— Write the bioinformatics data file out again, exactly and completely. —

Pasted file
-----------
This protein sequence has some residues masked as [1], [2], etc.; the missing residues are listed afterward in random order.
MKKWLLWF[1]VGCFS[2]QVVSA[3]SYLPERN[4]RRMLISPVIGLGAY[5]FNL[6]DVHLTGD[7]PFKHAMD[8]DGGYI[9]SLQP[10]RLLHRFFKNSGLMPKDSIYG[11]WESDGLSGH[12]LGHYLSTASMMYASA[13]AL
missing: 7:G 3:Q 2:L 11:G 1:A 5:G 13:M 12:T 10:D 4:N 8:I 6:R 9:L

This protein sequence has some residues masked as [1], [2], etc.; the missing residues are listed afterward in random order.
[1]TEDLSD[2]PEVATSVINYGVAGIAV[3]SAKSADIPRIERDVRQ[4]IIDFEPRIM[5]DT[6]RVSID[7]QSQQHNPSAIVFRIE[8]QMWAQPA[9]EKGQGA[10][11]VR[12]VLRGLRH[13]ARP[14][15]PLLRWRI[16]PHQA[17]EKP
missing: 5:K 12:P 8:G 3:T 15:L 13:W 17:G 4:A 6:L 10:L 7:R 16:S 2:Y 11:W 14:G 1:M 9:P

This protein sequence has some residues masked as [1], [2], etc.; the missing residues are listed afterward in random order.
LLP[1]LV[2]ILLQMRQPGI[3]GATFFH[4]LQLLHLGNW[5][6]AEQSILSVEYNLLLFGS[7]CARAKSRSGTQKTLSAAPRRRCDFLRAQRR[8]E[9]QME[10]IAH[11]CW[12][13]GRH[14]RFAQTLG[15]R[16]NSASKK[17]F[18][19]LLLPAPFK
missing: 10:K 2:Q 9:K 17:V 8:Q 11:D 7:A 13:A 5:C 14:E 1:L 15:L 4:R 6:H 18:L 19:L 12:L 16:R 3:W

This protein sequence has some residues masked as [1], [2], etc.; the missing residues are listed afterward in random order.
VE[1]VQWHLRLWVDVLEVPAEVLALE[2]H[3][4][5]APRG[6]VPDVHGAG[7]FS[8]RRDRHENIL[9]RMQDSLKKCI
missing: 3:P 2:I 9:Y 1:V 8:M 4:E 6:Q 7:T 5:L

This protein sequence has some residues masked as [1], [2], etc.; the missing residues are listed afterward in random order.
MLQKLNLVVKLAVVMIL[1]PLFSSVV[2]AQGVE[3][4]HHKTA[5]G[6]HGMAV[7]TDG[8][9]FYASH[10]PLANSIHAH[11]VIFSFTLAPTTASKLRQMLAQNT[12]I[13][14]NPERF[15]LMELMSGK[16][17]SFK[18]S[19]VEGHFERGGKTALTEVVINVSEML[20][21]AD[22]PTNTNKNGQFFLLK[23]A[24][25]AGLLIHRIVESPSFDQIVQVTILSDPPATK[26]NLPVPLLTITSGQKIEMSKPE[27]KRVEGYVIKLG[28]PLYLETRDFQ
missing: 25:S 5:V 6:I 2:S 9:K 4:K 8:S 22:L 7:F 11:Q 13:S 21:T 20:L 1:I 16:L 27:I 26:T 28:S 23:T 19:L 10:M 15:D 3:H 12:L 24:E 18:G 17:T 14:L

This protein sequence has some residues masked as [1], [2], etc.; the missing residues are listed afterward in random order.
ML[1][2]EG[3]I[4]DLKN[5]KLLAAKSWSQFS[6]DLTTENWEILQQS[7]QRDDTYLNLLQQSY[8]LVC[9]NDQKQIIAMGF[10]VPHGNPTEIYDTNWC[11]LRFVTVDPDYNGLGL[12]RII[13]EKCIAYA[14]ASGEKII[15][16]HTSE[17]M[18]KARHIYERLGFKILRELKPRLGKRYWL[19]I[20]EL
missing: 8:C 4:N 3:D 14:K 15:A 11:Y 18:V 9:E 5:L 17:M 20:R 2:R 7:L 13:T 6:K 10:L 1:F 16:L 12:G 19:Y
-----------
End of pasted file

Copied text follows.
This protein sequence has some residues masked as [1], [2], etc.; the missing residues are listed afterward in random order.
MKKWLLWF[1]VGCFS[2]QVVSA[3]SYLPERN[4]RRMLISPVIGLGAY[5]FNL[6]DVHLTGD[7]PFKHAMD[8]DGGYI[9]SLQP[10]RLLHRFFKNSGLMPKDSIYG[11]WESDGLSGH[12]LGHYLSTASMMYASA[13]AL
missing: 7:G 3:Q 2:L 11:G 1:A 5:G 13:M 12:T 10:D 4:N 8:I 6:R 9:L

This protein sequence has some residues masked as [1], [2], etc.; the missing residues are listed afterward in random order.
[1]TEDLSD[2]PEVATSVINYGVAGIAV[3]SAKSADIPRIERDVRQ[4]IIDFEPRIM[5]DT[6]RVSID[7]QSQQHNPSAIVFRIE[8]QMWAQPA[9]EKGQGA[10][11]VR[12]VLRGLRH[13]ARP[14][15]PLLRWRI[16]PHQA[17]EKP
missing: 5:K 12:P 8:G 3:T 15:L 13:W 17:G 4:A 6:L 10:L 7:R 16:S 2:Y 11:W 14:G 1:M 9:P

This protein sequence has some residues masked as [1], [2], etc.; the missing residues are listed afterward in random order.
LLP[1]LV[2]ILLQMRQPGI[3]GATFFH[4]LQLLHLGNW[5][6]AEQSILSVEYNLLLFGS[7]CARAKSRSGTQKTLSAAPRRRCDFLRAQRR[8]E[9]QME[10]IAH[11]CW[12][13]GRH[14]RFAQTLG[15]R[16]NSASKK[17]F[18][19]LLLPAPFK
missing: 10:K 2:Q 9:K 17:V 8:Q 11:D 7:A 13:A 5:C 14:E 1:L 15:L 4:R 6:H 18:L 19:L 12:L 16:R 3:W

This protein sequence has some residues masked as [1], [2], etc.; the missing residues are listed afterward in random order.
VE[1]VQWHLRLWVDVLEVPAEVLALE[2]H[3][4][5]APRG[6]VPDVHGAG[7]FS[8]RRDRHENIL[9]RMQDSLKKCI
missing: 3:P 2:I 9:Y 1:V 8:M 4:E 6:Q 7:T 5:L

This protein sequence has some residues masked as [1], [2], etc.; the missing residues are listed afterward in random order.
MLQKLNLVVKLAVVMIL[1]PLFSSVV[2]AQGVE[3][4]HHKTA[5]G[6]HGMAV[7]TDG[8][9]FYASH[10]PLANSIHAH[11]VIFSFTLAPTTASKLRQMLAQNT[12]I[13][14]NPERF[15]LMELMSGK[16][17]SFK[18]S[19]VEGHFERGGKTALTEVVINVSEML[20][21]AD[22]PTNTNKNGQFFLLK[23]A[24][25]AGLLIHRIVESPSFDQIVQVTILSDPPATK[26]NLPVPLLTITSGQKIEMSKPE[27]KRVEGYVIKLG[28]PLYLETRDFQ
missing: 25:S 5:V 6:I 2:S 9:K 4:K 8:S 22:L 7:F 11:Q 13:S 21:T 20:L 1:I 16:L 27:I 26:T 28:S 23:T 19:L 10:M 15:D 3:H 12:L 24:E 18:G 17:T 14:L

This protein sequence has some residues masked as [1], [2], etc.; the missing residues are listed afterward in random order.
ML[1][2]EG[3]I[4]DLKN[5]KLLAAKSWSQFS[6]DLTTENWEILQQS[7]QRDDTYLNLLQQSY[8]LVC[9]NDQKQIIAMGF[10]VPHGNPTEIYDTNWC[11]LRFVTVDPDYNGLGL[12]RII[13]EKCIAYA[14]ASGEKII[15][16]HTSE[17]M[18]KARHIYERLGFKILRELKPRLGKRYWL[19]I[20]EL
missing: 8:C 4:N 3:D 14:K 15:A 11:Y 18:V 9:E 5:L 17:M 20:R 2:R 7:L 13:T 6:K 10:L 1:F 16:L 12:G 19:Y